Fighting FRIDAY Night at Fantasy Springs
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Making Los Angeles his new home, Ohio’s Chris Pearson is ready to shine–and ready to show the world there’s a new southpaw in town.
The former amateur standout will be squaring off in his fifth pro fight THIS Friday at Fantasy Springs Resort and Casino in Indio, Calif. Pearson will be on the undercard of the Randy Caballero main event, presented by Golden Boy Promotions and airing on ShoBox: The New Generation.
The Trotwood/Dayton southpaw is a multiple amateur titlist including U.S. National Champ, PAL Champion and was a member of the L.A. Matadors (World Series of Boxing League). With the experience of over 100 amateur bouts, Chris decided to turn pro last November.
I caught up with the boxer who now calls himself “Sweet” Pearson (after previously being tabbed “Sweet Pea” during his amateur career). As a fresh face in the pro fight game, Chris aims to make his mark in the sport.
During our conversation, the 21-year-old talked about his burgeoning career as a professional and of his plans for the future. With the highly-regarded boxing advisor Al Haymon in his corner, look for this Buckeye to make a name for himself in boxing.
Meet the unbeaten 4 and 0 new pro, Chris Pearson!
Michele Chong: Hi Chris! Your fight’s this Friday. Who are you fighting–no official opponent has been listed yet?
Chris Pearson: Yeah, I’ve actually had three or four different guys drop out before they signed a contract. So I don’t know yet…(Note: At press time, his scheduled opponent is Christian Nava with a record of 2-1-1)
MC: Do you think it’s your amateur past that’s causing the opponents to back out?
CP: I think so. (Laughs) They know me from the Matadors and see my amateur record. And they see that I’m a young, hungry prospect!
MC: What can fight fans expect to see in your performance this Friday?
CP: I’m gonna go in there and impress. I’m gonna get it done early.
MC: This will be your fourth fight this year. Are you planning on staying at this pace?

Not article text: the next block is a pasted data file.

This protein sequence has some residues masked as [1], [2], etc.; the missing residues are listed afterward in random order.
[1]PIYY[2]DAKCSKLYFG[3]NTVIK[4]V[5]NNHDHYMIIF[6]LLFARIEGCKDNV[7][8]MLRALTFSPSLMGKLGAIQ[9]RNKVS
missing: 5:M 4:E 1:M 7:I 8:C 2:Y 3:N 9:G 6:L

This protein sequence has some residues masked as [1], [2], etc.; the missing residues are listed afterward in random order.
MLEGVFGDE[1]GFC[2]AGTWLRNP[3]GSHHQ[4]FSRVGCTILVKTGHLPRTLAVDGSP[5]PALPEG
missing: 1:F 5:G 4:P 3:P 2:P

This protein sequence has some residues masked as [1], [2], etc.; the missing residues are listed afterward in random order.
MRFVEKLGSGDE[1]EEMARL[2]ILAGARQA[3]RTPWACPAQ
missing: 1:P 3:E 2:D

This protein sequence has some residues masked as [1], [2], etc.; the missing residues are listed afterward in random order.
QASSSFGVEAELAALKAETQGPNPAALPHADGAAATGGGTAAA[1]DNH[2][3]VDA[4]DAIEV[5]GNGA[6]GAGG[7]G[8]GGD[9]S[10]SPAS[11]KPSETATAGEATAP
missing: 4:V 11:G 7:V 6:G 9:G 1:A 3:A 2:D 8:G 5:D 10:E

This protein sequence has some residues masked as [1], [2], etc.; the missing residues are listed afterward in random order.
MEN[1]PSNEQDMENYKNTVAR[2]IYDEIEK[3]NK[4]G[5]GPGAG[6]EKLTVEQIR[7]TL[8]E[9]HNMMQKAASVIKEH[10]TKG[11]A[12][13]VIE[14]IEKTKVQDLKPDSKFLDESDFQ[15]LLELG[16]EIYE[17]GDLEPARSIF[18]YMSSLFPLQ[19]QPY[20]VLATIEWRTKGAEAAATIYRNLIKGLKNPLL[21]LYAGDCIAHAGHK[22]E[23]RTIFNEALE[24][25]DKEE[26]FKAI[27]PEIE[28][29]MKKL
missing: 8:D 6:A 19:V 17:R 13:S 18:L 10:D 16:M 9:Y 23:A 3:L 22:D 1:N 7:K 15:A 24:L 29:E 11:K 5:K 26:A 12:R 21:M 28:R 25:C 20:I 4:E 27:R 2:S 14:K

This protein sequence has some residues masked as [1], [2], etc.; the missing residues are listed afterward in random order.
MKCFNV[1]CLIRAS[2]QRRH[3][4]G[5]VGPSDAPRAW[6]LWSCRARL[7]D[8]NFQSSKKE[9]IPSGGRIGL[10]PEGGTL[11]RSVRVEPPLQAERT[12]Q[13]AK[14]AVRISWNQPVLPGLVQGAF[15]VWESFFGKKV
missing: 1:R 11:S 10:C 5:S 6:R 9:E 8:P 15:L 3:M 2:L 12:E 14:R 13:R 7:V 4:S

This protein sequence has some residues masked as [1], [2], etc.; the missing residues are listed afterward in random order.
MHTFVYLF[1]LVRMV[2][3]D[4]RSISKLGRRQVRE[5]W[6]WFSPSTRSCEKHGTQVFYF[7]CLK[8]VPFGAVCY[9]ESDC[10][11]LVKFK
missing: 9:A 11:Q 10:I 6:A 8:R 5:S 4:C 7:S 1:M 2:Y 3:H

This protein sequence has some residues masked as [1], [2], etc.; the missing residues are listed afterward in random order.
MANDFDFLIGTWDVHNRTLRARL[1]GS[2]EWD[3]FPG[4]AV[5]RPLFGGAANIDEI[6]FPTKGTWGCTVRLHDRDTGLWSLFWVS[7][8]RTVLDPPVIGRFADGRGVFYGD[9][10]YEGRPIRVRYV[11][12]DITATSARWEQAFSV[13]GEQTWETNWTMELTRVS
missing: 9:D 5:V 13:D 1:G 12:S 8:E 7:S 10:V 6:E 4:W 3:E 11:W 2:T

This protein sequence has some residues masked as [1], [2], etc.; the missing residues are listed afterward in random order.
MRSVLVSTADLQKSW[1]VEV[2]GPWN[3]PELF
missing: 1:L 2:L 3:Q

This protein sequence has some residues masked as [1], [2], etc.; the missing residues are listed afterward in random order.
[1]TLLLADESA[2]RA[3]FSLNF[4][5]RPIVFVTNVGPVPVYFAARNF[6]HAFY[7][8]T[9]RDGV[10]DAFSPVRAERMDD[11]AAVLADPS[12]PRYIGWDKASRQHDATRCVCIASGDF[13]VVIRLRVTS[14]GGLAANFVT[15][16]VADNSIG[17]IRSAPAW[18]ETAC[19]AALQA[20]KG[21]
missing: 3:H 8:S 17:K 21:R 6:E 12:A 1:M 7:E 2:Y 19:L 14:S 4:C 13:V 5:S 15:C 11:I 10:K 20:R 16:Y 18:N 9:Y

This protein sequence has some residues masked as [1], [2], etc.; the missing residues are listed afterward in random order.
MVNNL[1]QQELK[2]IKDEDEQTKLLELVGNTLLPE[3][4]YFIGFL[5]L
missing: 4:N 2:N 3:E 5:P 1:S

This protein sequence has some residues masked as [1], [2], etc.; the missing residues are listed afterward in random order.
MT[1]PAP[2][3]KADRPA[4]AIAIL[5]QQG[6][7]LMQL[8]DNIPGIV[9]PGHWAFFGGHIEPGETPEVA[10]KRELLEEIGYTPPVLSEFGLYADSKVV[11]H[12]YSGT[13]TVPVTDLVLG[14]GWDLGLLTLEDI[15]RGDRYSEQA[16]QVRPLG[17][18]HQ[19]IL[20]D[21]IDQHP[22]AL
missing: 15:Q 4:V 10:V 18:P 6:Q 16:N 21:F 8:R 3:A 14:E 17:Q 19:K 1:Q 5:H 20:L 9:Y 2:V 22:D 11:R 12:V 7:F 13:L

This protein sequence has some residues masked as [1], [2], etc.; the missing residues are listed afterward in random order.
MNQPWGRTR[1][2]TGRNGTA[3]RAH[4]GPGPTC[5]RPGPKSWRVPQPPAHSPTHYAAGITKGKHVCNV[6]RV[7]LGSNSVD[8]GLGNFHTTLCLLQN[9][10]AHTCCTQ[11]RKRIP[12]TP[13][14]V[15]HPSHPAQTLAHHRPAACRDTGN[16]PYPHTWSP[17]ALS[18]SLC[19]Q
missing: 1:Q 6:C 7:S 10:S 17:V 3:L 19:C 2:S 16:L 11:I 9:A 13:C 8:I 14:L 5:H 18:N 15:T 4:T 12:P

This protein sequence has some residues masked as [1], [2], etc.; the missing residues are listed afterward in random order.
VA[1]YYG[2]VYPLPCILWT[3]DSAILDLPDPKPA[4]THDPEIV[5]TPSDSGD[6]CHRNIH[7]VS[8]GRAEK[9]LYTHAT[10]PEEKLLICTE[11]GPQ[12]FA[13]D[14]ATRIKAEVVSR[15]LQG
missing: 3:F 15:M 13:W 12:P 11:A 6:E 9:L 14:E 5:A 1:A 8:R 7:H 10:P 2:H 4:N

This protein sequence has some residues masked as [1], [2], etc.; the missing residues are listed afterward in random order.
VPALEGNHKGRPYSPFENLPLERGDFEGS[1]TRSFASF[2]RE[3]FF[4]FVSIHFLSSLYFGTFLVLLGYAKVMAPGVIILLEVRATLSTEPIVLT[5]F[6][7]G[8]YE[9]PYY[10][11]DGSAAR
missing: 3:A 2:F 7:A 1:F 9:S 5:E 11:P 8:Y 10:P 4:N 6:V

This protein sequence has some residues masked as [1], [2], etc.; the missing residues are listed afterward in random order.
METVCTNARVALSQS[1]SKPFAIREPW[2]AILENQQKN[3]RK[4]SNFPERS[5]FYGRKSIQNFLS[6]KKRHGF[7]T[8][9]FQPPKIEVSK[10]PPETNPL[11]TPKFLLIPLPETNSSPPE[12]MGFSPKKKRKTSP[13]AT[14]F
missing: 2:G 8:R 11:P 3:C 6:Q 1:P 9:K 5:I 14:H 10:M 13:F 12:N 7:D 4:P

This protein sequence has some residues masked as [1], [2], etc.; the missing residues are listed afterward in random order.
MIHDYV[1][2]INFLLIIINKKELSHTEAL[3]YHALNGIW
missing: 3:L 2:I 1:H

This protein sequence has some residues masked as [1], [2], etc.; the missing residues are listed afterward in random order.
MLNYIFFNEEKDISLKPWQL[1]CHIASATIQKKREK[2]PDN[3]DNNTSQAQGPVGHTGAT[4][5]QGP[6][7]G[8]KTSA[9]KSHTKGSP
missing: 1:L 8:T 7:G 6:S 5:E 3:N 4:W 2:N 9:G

CP: I definitely wanna stay busy this year. I had a cut on the bridge of my nose so that had delayed some things. But now that I’m 100% healthy, I’m gonna stay busy.
MC: Tell me about your move to L.A. and training in California now.
CP: I had been wanting to move to L.A. for a while. I love the weather here and training is a lot better here with all the sparring partners living out here. My coach Manny Robles is here and the sparring is great in L.A. So it just made more sense for me to be here and train at The Rock.
MC: Did you first meet Manny through the Matadors?
CP: Yes, ma’am I did. I really like working with him.
MC: Through the World Series of Boxng, several of the fighters competed in the Olympics. Did you watch a lot of the bouts?
CP: I caught a couple of them when I could.
MC: What do you think about the Olympic situation with Team USA males not medaling? What changes can be made?
CP: I think it’s up to USA Boxing. They have to make changes to benefit the fighters. Stricter training camps would be good; I heard they only had like a couple of weeks to really train together and that’s not enough. Also, more international competitions would be good.
MC: After your time with the Matadors, you trained a while in Vegas with Floyd Mayweather Jr.?
CP: Yeah, he had shown some interest in me when I was an amateur. So I went to Vegas and got some work in.
MC: Was Floyd one of the boxers you looked up to while growing up?
CP: When I was growing up I was a huge Roy Jones Jr. fan and also Mayweather and Andre Ward too. And it was cool during my pro debut when Roy told me I was gonna be a great fighter! I’ve been able to get to know them all and I really appreciate their skills. After my fight Friday, I’m planning on working with Andre Ward as a sparring partner for his Chad Dawson fight.
MC: Are you glad you turned pro when you did…rather than staying amateur and trying for future Olympics?
CP: Yes, ma’am. I didn’t want to stay amateur too long. I’ve seen some guys do it and they’re really in tough fights and over time it takes a lot out of you.
MC: Tell me about your start in boxing. Are you a natural lefty?
CP: No, I do everything right handed except box! (Laughs) When I first started boxing, they told me to get in my stance and my natural reaction was as a southpaw. Later they tried to change me to right but it’s natural for me to fight southpaw.
MC: How old were you when you first began?
CP: I was seven years old. I was playing football and wanted to be running back so I had to drop a couple of pounds so my dad was told boxing was the quickest way to do that.
MC: What was it like growing up in Ohio? Did you have a rough childhood that many of the boxers are known to have?
CP: No, ma’am, I had a beautiful childhood; a great family! I’m not like most of the boxers that came from broken homes. My dad is great and my family’s great. I trained while I went to school too.
MC: You went to North Michigan where they have a good boxing program, right?
CP: Yes, ma’am!
MC: (Laughs) You’re so polite. I’ve noticed you say “ma’am” and “sir” a lot.
CP: (Laughs) That’s how I was raised! To treat people with respect.
MC: On a personal note–you’re a brand new father! Congratulations on your baby girl.
CP: Thank you! Her name is Mya, she’s just two months old. She’s in New Jersey right now with her mom. Then they’ll go to Ohio and next L.A.!
MC: Congrats again and good luck Friday night!
CP: Thanks, Michele!
Heads up to y’all that there’s a new southpaw in town.
Fight fans, catch Chris “Sweet” Pearson in action THIS Friday night at Fantasy Springs.
Tickets: (800) 827-2946
Photos courtesy of Chris Pearson
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